The absence of an indigenous ceramic culture has had cultural consequences. Public institutions did not have a framework in place to study ceramics, and the general populace did not have a tradition of supporting and using local handmade ceramics. Consequently public galleries, museums and other institutions have been slow to find a context for or to support the ceramic practice. Very few regional institutions have BC ceramic art in their permanent collections, and ceramics is rarely included in exhibitions of contemporary art. In terms of awards or grants, there are only two government grant agencies in the region, the BC Arts Council and the Canada Council for the Arts. The B.C. Achievement Foundation has an annual award and the NWCF funds an Award of Excellence. Progress is slowly being made as ceramicists are actively striving for their art practice to receive greater recognition and integration, and to promote a culture of collecting and connoisseurship. Several Guilds and Co-ops support small galleries and shops largely through the tremendous initiative and work ethic of their members. One outcome of the limited cultural support in BC is that many artists seek exhibition, residency and teaching opportunities outside of BC and Canada, and it is interesting to note how many have achieved international recognition.
There are the other factors, quite apart from the cultural aspects mentioned above that have an effect on the BC ceramic practice. BC is a “new” region—the most recently populated through immigration on the North American Continent. Immigration to BC was encouraged only when the railway across Canada was completed in 1881. The previous alternatives were – after 1869 when the trans-American railway was completed – to travel by land or sea the 1500 kilometers from San Francisco to Vancouver, or to endure the perilous months-long sea journey around the Cape Horn. The next factors are what Canada is known for—distance and weather. Canada itself is over 7000 kilometers from sea to sea. In BC, from east to west, one travels nearly 1000 kilometers, and over 2500 kilometers north to south. Consequently the distances between the small towns and cities in BC are vast, making transport and travel expensive and time-consuming. In BC the distance factor is combined with daunting geography and capricious weather. The massive Rocky Mountain Range acts as an isolating barrier between BC and the rest of Canada. The Rockies made building the railway a deadly enterprise, tragically costing the lives of uncounted Chinese and other immigrant labourers. Eighty years later the Rockies also challenged the progress of the Trans Canada Highway, which was only completed in 1962. In addition, within the province, there are the Selkirk and the Coastal Mountain ranges. Vancouver itself, where most of the BC population lives, is situated in the Southern corner of BC, beside the Pacific Ocean. Outside of this rainy and temperate coastal region, winter weather and those mountain ranges combine to prevent easy travel from October to April. Coastal BC is a northern rain forest and is often referred to as the “Wet Coast”. Clouded skies, rain, and blue-grey mists prevail an average of two hundred days a year. The powerful effect of these landscapes and environment can be seen in the works of Cathi Jefferson, Mary Fox, Laurie Rolland, and Rachelle Chinnery [images 23, 24, 25, 26].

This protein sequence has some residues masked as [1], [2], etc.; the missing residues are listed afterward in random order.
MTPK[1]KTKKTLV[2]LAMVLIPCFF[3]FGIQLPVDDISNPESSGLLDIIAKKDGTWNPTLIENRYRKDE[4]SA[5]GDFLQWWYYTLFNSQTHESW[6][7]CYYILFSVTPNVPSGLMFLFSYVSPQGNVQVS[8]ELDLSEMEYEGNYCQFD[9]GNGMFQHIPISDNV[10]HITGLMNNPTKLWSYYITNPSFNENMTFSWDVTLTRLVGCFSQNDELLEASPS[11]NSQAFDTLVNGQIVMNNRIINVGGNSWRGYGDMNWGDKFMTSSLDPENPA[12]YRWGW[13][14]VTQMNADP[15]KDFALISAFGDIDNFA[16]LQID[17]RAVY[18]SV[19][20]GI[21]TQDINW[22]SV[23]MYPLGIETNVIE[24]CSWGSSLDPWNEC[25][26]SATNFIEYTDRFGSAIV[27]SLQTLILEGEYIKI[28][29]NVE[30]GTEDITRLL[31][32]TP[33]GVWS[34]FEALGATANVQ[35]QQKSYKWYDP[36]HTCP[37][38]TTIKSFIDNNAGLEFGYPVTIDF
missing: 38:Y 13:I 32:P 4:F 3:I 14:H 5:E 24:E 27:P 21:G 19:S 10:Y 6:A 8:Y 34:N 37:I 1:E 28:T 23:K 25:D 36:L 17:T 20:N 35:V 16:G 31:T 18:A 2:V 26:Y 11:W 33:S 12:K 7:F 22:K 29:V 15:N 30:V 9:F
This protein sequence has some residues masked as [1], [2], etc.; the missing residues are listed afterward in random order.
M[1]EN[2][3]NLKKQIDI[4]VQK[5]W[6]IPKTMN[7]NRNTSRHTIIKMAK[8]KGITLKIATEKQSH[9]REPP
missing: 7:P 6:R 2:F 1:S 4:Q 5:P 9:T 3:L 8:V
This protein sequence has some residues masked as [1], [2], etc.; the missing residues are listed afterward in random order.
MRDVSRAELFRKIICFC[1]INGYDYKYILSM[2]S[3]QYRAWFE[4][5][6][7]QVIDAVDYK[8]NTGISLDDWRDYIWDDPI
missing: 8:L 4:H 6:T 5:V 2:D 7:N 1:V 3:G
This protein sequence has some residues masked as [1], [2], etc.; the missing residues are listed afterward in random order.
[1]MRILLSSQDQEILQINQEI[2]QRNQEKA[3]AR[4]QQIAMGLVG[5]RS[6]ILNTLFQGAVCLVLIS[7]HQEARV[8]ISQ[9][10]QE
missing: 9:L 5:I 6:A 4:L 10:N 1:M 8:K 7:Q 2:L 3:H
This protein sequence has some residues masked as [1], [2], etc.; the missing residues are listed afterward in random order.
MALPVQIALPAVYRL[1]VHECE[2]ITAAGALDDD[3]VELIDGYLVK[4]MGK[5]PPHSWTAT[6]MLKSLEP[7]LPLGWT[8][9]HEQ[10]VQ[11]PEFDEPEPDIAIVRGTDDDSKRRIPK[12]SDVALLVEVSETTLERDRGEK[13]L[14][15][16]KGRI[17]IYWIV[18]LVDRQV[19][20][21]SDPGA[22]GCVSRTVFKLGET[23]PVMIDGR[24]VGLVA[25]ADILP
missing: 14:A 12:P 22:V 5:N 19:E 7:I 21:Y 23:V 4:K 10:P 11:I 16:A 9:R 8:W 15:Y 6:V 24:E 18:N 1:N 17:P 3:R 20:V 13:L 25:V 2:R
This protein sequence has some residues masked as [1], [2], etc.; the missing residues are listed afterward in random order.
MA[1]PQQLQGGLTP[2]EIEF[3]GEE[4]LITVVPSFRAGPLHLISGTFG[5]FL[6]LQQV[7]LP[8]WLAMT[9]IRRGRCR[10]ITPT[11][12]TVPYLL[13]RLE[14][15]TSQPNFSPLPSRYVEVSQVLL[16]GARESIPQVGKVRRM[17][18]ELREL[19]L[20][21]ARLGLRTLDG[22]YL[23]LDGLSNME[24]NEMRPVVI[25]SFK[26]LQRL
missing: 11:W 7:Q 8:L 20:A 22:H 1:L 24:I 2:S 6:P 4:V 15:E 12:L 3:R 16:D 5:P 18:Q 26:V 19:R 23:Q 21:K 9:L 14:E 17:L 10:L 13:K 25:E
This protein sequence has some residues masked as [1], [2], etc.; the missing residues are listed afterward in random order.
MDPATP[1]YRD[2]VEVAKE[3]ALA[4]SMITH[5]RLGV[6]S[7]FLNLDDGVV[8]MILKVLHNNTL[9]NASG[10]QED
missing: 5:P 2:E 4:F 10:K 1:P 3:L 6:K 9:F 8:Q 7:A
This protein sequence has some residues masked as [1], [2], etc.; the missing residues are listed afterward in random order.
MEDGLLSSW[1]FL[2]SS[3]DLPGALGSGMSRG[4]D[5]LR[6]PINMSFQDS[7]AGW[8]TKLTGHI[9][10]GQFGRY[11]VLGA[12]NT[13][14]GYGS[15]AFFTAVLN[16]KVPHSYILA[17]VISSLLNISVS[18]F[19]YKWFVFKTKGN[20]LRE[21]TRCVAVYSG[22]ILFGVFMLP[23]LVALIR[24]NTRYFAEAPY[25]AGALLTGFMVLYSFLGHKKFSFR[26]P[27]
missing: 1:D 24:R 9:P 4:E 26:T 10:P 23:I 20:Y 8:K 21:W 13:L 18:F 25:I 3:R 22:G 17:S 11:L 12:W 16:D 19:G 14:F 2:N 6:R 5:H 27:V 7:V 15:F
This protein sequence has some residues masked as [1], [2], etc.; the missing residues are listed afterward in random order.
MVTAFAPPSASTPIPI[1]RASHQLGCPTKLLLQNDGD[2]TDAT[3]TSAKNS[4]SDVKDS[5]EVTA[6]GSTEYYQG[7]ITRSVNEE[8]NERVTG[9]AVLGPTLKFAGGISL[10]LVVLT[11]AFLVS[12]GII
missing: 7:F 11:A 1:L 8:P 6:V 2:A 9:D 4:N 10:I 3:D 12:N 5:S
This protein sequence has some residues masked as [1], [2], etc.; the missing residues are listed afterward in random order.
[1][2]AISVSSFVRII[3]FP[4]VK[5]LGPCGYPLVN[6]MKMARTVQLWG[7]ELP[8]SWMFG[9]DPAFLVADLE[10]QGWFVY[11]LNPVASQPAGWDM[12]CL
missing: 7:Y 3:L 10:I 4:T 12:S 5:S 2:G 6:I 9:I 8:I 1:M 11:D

Taking all these disparate factors into consideration and adding the globalization of ceramics into the mix, BC ceramics is, at this time, difficult to categorize. In addition, there has been increasing cross-fertilization between contemporary art practices, as barriers crumble and art practices expand their perception of material use. Perhaps by virtue of being corralled within the geographical “isolation” of mountains and sea, and by having commenced a practice free of traditional restrictions, the ceramics made in BC will, over time, speak for this region through the spirit of their variable and unconstrained nature. Future historians may be able to discern influences carried forward from other contemporary art practices, the environmental impact, international heritages, the Leach/Mingei principles and indigenous First Nation’s totemic and form-line traditions. The works featured in this article demonstrate vitality, individualism and breadth – characteristics of the province of British Columbia – and represent only some of the dynamic artists working in the province of British Columbia.